This past summer several students enjoyed the opportunity to research with Professor Anderson. Biochemistry majors Krista Schilling, Letty Black, Jose Zelaya, and Daniel Chupp worked on cloning the genes for arsenite oxidase so that eventually enough enzyme could be produced artificially (rather than in the native organism) for structure/function studies. This research combined molecular biology, microbiology, and biochemistry techniques as well as classic column chromatography. The plan was to isolate the three genes from Alcaligenes and place them into E. coli (using Gateway Topo-A cloning) to direct E. coli to synthesize the enzyme on demand. Anderson anticipated plenty of pitfalls because of the large size of the gene and the several unusual cofactors in the protein and remarks that it was a perfect project for introducing students to research because of its challenges and trouble-shooting opportunities. Now that the summer has passed, here is what Krista Schilling (pictured) has to say about the experience:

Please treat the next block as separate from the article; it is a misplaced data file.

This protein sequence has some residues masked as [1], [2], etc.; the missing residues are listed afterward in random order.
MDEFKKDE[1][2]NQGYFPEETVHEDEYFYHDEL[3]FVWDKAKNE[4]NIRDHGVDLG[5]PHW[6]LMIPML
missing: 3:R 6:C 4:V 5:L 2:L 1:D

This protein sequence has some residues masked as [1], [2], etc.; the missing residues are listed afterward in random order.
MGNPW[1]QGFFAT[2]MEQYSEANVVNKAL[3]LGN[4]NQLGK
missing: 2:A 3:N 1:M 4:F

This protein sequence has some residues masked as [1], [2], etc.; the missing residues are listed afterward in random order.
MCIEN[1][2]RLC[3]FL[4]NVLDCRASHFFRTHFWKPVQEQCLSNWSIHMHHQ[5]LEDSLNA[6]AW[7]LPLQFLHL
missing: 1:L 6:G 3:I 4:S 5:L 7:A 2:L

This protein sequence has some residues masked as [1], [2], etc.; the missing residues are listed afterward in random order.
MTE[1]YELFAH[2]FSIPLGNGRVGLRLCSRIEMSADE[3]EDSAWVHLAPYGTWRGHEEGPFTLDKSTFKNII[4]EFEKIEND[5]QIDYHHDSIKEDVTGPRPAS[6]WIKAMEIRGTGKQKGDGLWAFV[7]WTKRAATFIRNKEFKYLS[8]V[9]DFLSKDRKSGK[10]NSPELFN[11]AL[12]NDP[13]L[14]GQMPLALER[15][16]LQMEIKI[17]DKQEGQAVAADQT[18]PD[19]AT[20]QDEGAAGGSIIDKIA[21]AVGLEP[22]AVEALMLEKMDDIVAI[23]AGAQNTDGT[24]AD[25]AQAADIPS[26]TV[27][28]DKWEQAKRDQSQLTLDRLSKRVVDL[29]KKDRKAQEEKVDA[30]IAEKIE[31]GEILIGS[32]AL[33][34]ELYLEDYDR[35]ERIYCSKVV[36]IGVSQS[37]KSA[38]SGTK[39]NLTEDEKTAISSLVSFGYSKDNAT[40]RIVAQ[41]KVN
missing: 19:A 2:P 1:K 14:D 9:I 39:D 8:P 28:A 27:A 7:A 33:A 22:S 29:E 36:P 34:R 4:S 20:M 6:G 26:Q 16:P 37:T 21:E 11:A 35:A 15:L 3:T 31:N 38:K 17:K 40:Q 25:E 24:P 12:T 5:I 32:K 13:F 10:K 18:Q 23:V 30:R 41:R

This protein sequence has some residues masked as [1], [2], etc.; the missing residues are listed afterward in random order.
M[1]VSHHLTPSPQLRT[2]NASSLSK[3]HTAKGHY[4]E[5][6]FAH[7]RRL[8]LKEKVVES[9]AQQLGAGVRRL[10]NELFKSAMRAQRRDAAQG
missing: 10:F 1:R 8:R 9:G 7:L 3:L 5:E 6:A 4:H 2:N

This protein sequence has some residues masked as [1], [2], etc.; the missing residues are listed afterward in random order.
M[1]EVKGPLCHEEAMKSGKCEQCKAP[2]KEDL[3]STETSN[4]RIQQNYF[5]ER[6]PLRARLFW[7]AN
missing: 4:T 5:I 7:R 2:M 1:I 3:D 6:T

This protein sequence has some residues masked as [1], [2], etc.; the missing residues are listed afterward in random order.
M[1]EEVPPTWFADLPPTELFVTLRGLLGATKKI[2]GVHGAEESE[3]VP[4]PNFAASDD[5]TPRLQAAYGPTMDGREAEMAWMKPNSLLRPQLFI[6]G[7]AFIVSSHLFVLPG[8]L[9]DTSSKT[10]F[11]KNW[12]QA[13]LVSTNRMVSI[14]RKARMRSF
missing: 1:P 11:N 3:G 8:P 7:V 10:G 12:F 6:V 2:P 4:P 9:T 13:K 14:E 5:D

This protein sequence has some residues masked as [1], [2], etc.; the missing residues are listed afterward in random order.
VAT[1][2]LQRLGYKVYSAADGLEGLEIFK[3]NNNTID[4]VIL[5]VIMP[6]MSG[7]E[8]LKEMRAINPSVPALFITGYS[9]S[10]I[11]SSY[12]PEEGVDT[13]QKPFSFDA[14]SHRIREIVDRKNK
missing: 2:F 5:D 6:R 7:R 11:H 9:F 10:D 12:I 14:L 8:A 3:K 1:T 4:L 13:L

"Undergraduate research gave me the opportunity to really work with the science I'd been learning in my classes. I was able to use techniques I'd learned in class labs and more importantly I learned many things you just don't come in contact with unless you participate in this sort of independent, active learning. My favorite part was having to really figure things out to make our experiments work - I felt so invested in the outcome and very proud when I was able to contribute meaningfully to problem-solving. Having worked on a project like this makes me feel capable and ready to tackle harder upper-level classes and to pursue my long-term goals in science."
We look forward to the possibility of a Spring presentation at our campus's annual Undergraduate Research Conference. If you are interested in working on a research project, please contact one of the professors in our department.